• Deposit money in your account quickly.

Successful businesses integrate their payments processor with a point-of-sale system to run their day-to-day operations more efficiently. This can be extremely beneficial for your store and can actually help you grow your business. Features to look for in a retail POS include:

  • Reporting analytics that can track cost of goods sold and help with forecasting and customer insight
  • Purchase orders and vendor list tracking that can help you effectively manage your retail suppliers
  • Powerful stock/inventory management software with built-in product alerts that help you handle stock counts and cut down inventory costs
  • Multi location retail management that can give you access to information across all your stores and help you better manage multiple business locations
  • A system that integrates in store and online sales
  • Built in team management software that allows staff to clock in and lets you see who is selling most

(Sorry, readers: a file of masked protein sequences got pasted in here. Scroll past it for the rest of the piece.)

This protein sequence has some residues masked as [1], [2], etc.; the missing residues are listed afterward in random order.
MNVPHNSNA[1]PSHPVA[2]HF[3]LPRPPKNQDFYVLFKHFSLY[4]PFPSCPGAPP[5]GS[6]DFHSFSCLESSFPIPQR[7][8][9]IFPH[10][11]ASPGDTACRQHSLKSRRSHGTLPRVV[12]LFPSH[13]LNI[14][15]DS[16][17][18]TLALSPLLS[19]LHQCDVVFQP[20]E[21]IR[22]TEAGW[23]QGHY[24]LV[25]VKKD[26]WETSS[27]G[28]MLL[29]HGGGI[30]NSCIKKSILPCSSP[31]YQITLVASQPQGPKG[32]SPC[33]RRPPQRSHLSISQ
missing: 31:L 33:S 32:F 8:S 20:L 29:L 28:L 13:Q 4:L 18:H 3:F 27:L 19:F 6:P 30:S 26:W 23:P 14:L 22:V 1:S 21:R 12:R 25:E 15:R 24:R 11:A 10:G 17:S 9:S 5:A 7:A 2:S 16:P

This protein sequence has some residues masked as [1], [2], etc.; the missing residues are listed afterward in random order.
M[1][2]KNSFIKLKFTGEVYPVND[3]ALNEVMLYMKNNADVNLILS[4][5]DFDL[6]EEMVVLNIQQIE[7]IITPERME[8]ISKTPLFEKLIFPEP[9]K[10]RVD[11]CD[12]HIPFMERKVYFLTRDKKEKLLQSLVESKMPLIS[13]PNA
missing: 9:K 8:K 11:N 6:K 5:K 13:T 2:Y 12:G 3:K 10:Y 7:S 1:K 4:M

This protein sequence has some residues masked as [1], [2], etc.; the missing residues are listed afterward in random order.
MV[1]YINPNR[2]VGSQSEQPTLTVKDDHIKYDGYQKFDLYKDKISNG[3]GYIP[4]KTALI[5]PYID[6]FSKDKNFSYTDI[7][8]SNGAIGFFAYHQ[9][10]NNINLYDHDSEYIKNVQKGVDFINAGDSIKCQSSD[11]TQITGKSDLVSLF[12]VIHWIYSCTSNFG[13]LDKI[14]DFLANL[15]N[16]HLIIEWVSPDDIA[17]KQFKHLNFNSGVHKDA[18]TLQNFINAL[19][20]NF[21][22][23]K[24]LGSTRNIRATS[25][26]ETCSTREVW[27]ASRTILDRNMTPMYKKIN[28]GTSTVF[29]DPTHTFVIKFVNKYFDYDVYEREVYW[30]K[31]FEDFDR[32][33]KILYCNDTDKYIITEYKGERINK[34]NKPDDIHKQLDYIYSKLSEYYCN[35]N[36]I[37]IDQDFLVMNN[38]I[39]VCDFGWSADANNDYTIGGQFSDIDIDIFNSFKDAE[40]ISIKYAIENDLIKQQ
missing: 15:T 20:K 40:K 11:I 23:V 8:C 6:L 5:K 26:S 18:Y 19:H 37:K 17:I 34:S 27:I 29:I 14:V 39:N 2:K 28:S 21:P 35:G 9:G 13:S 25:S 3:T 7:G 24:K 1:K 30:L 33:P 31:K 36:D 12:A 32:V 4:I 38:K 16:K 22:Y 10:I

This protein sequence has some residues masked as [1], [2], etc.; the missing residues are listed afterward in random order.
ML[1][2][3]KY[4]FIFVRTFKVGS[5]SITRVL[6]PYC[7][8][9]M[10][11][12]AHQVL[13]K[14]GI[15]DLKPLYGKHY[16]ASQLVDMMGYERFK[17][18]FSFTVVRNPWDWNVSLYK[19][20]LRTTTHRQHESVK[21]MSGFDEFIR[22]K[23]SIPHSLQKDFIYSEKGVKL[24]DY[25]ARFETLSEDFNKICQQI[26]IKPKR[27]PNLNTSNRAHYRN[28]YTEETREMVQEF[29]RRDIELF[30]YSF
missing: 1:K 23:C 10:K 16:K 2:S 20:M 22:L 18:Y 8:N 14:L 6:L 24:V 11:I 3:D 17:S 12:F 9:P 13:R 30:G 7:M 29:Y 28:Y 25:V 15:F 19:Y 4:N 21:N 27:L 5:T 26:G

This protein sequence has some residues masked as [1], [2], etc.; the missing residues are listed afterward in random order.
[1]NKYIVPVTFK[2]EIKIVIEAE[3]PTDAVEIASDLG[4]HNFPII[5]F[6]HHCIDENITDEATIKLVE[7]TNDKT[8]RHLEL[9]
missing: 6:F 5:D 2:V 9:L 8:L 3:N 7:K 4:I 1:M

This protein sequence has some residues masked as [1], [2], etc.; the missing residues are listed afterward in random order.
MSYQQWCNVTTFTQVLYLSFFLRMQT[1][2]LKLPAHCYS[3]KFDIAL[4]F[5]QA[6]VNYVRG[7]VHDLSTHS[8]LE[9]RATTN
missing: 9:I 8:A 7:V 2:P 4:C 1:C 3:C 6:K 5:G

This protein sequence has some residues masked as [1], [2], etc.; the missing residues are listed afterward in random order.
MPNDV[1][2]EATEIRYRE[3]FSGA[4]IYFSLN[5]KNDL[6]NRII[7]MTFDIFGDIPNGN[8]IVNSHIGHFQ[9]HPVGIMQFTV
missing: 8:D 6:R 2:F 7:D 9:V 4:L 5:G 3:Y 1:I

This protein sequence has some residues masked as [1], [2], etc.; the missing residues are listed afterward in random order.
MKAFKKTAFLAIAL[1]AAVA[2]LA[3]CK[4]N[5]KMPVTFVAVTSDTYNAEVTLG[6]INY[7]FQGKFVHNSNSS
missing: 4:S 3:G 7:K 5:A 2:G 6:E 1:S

• Hardware options – do you want a small card payment device that integrates with a POS on your phone, a desktop-based screen display and separate customer screen or something in between?
  • Flexibility to upgrade to a POS till with all the functions you may want in the future even if you’re starting smaller.

Building Your Retail Brand

Whether you are looking to be the next big retail powerhouse or have spotted an opening for a convenience store in your local community, you need to consider the brand.

Consider these three steps to get you started:

Develop your brand positioning.

Brand positioning describes how a brand is different from its competitors and where (or how) it sits in customers’ minds. To create an effective brand position — one that makes your business stand out — you need to understand what your target audience wants. Once you’ve identified the customer’s need, then you need to pinpoint how your business meets that need and how you do it differently than your competitors. Use that research to build a brand-positioning statement that informs all your communications.

Even a small local shop needs a brand. Customers will look at the signage, the store, the products on offer, the staff. They’ll assess their experiences of your retail business to decide what your brand is. It’s best to decide what you want it to be and try to shape it. You may be going for reliable and trustworthy or trendy and ground-breaking. Whatever your vision, spend some time developing it so you can stand out from your competitors.